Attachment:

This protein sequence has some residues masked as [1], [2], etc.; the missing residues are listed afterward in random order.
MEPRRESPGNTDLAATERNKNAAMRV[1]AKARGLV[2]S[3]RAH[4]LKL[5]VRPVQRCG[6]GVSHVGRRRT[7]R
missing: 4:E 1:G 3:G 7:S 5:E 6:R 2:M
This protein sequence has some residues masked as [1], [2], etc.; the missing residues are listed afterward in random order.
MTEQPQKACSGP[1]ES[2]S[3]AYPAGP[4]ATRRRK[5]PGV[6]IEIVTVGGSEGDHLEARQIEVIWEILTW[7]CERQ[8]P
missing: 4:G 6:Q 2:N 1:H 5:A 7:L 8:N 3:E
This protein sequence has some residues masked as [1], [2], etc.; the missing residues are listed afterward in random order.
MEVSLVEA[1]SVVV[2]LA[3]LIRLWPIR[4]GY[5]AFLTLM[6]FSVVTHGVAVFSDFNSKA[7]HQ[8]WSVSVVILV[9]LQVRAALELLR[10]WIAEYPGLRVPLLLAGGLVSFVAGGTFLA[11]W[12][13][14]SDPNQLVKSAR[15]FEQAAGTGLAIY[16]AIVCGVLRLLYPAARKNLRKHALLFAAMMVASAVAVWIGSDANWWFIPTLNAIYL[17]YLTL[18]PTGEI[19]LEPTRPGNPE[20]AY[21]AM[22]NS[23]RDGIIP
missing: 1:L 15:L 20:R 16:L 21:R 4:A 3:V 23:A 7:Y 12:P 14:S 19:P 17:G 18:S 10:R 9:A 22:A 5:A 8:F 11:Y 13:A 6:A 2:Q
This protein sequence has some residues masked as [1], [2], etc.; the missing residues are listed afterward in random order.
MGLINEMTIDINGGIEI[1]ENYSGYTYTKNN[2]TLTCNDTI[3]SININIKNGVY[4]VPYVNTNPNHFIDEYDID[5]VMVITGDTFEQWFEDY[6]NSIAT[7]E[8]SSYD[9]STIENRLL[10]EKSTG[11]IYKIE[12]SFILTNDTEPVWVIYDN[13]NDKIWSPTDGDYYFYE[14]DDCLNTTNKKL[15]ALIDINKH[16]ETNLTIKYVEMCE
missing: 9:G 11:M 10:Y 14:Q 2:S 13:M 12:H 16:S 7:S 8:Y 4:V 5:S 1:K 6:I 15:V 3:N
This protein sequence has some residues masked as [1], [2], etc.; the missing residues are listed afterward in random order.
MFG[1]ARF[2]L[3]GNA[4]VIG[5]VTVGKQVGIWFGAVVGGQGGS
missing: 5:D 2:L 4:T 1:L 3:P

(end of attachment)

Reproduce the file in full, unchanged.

This protein sequence has some residues masked as [1], [2], etc.; the missing residues are listed afterward in random order.
MEPRRESPGNTDLAATERNKNAAMRV[1]AKARGLV[2]S[3]RAH[4]LKL[5]VRPVQRCG[6]GVSHVGRRRT[7]R
missing: 4:E 1:G 3:G 7:S 5:E 6:R 2:M
This protein sequence has some residues masked as [1], [2], etc.; the missing residues are listed afterward in random order.
MTEQPQKACSGP[1]ES[2]S[3]AYPAGP[4]ATRRRK[5]PGV[6]IEIVTVGGSEGDHLEARQIEVIWEILTW[7]CERQ[8]P
missing: 4:G 6:Q 2:N 1:H 5:A 7:L 8:N 3:E
This protein sequence has some residues masked as [1], [2], etc.; the missing residues are listed afterward in random order.
MEVSLVEA[1]SVVV[2]LA[3]LIRLWPIR[4]GY[5]AFLTLM[6]FSVVTHGVAVFSDFNSKA[7]HQ[8]WSVSVVILV[9]LQVRAALELLR[10]WIAEYPGLRVPLLLAGGLVSFVAGGTFLA[11]W[12][13][14]SDPNQLVKSAR[15]FEQAAGTGLAIY[16]AIVCGVLRLLYPAARKNLRKHALLFAAMMVASAVAVWIGSDANWWFIPTLNAIYL[17]YLTL[18]PTGEI[19]LEPTRPGNPE[20]AY[21]AM[22]NS[23]RDGIIP
missing: 1:L 15:L 20:R 16:L 21:R 4:A 3:V 23:A 7:Y 12:P 14:S 19:P 17:G 18:S 10:R 9:A 22:A 5:A 8:F 11:Y 13:A 6:A 2:Q
This protein sequence has some residues masked as [1], [2], etc.; the missing residues are listed afterward in random order.
MGLINEMTIDINGGIEI[1]ENYSGYTYTKNN[2]TLTCNDTI[3]SININIKNGVY[4]VPYVNTNPNHFIDEYDID[5]VMVITGDTFEQWFEDY[6]NSIAT[7]E[8]SSYD[9]STIENRLL[10]EKSTG[11]IYKIE[12]SFILTNDTEPVWVIYDN[13]NDKIWSPTDGDYYFYE[14]DDCLNTTNKKL[15]ALIDINKH[16]ETNLTIKYVEMCE
missing: 9:G 11:M 10:Y 14:Q 2:S 13:M 12:H 16:S 7:S 8:Y 4:V 5:S 1:K 6:I 15:V 3:N
This protein sequence has some residues masked as [1], [2], etc.; the missing residues are listed afterward in random order.
MFG[1]ARF[2]L[3]GNA[4]VIG[5]VTVGKQVGIWFGAVVGGQGGS
missing: 5:D 2:L 4:T 1:L 3:P